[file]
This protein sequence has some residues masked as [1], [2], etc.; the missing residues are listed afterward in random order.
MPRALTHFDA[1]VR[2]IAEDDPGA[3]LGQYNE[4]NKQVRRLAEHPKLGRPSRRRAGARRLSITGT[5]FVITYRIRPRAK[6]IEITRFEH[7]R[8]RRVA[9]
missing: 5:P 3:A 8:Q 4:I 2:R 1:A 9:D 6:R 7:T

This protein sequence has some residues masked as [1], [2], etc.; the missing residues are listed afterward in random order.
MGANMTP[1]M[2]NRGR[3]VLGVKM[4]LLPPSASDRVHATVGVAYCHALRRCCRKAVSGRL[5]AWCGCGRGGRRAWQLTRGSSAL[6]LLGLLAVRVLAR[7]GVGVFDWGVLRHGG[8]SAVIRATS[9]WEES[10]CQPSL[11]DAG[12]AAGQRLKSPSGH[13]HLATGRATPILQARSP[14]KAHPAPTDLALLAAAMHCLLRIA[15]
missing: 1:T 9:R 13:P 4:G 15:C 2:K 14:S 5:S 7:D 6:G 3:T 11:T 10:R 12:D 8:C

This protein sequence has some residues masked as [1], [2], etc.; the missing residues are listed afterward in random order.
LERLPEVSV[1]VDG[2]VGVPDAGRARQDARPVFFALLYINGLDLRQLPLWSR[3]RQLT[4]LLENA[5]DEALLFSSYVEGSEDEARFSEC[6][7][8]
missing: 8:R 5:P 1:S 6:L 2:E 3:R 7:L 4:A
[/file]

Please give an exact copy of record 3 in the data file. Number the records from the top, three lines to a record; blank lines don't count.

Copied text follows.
This protein sequence has some residues masked as [1], [2], etc.; the missing residues are listed afterward in random order.
LERLPEVSV[1]VDG[2]VGVPDAGRARQDARPVFFALLYINGLDLRQLPLWSR[3]RQLT[4]LLENA[5]DEALLFSSYVEGSEDEARFSEC[6][7][8]
missing: 8:R 5:P 1:S 6:L 2:E 3:R 7:L 4:A